Nate’s upcoming wedding day, like a speed bump, to some degree sneaked up on us despite the fact that we’ve been looking forward to it. What is it about weddings, anyway? You have one marked on the calendar for perhaps a year or two, yet two weeks before the event all is madness and pandemonium as both families scramble to get ready.
So it is now. I’ve escaped the rush to some extent, thanks to my gift of disorganization which makes me less called upon than I might otherwise be for assistance. Ah well. It allows me time to write articles about the event.
Our coming “big day” reminds me that milestones – those punctuation marks of life – are liberally dispersed for all and that life is not one uninterrupted stream but a book with a beginning and an end. It has sentences and paragraphs, set apart by punctuation marks, that add up to chapters which sometimes we don’t recognize as such until looking back later over the nearly completed manuscript.
So we all encounter milestones. Some make us happy, some sad, some both. My advice, should anybody want it, would be to anticipate them, prepare for them when possible, enjoy them. Some, of course, will be so momentously joyous or hard that they slap us in the face. Others we are in danger of missing and thereby failing to benefit. Some men travel a lot in their work and so miss Baby’s first words. And sometimes moms are so pressured by their responsibilities that they forget to take their hands out of the dishwater long enough to applauds someone who’s finally learned to ride without training wheels. And sometimes all of us parents forget that some things that mean little to us are in fact milestones for the little people in our lives. They need us to notice those speed bumps.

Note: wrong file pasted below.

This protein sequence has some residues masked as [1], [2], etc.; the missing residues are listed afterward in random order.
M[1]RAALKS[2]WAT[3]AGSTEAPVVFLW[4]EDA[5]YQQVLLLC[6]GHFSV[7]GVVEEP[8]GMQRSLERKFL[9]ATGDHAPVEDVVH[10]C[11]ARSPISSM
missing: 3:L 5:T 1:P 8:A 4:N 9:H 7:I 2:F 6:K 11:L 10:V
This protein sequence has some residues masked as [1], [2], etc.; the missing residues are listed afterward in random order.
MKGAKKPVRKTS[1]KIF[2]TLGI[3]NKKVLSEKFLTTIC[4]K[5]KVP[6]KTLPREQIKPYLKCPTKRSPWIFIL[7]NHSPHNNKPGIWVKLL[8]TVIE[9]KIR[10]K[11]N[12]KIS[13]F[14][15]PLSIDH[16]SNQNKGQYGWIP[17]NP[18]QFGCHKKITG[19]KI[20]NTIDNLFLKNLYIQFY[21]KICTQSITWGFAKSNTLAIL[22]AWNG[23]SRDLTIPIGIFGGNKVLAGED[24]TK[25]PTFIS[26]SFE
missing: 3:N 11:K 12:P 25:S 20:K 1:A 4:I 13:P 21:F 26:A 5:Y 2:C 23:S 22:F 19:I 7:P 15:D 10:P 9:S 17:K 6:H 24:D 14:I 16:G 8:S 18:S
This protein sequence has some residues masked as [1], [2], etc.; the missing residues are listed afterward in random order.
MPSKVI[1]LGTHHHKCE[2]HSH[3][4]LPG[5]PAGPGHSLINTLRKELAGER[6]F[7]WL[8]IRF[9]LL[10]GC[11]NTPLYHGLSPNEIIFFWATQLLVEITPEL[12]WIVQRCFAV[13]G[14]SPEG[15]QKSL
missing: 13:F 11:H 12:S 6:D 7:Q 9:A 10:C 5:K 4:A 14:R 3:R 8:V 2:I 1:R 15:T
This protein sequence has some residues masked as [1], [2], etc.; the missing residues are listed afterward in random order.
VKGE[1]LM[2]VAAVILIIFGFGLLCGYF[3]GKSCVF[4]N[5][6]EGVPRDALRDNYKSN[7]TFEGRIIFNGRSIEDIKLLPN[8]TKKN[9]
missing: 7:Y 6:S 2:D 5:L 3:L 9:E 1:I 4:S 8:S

When you’re in the midst of your parenthood career, it’s awfully easy to feel so overwhelmed that you just pace along from day to day, struggling to maintain the momentum and get all the necessities covered. But from time to time God sends you a speed bump. A milestone. A punctuation mark. A reminder to stop and smell the roses, especially a rose held out to you by a thorn-scratched little hand.
For life really is less a highway than a book. Sentences and then paragraphs and then chapters appear upon the pages, and then chapters are over and the page must be turned. Marilyn and I are about to turn the last page in a chapter in Nathan’s life and watch as God writes the next one. I pray that the speed bumps will keep me awake; that I’ll pay attention to all the punctuation marks to extract all the meaning from the pages of my life with my family. Because someday I’ll come to the end of the highway, the last page of the last chapter. I want to re-read the manuscript with pleasure, not regret. I hope when that time comes, that my God and my family will agree that the last sentence of my life should end with an exclamation point and not …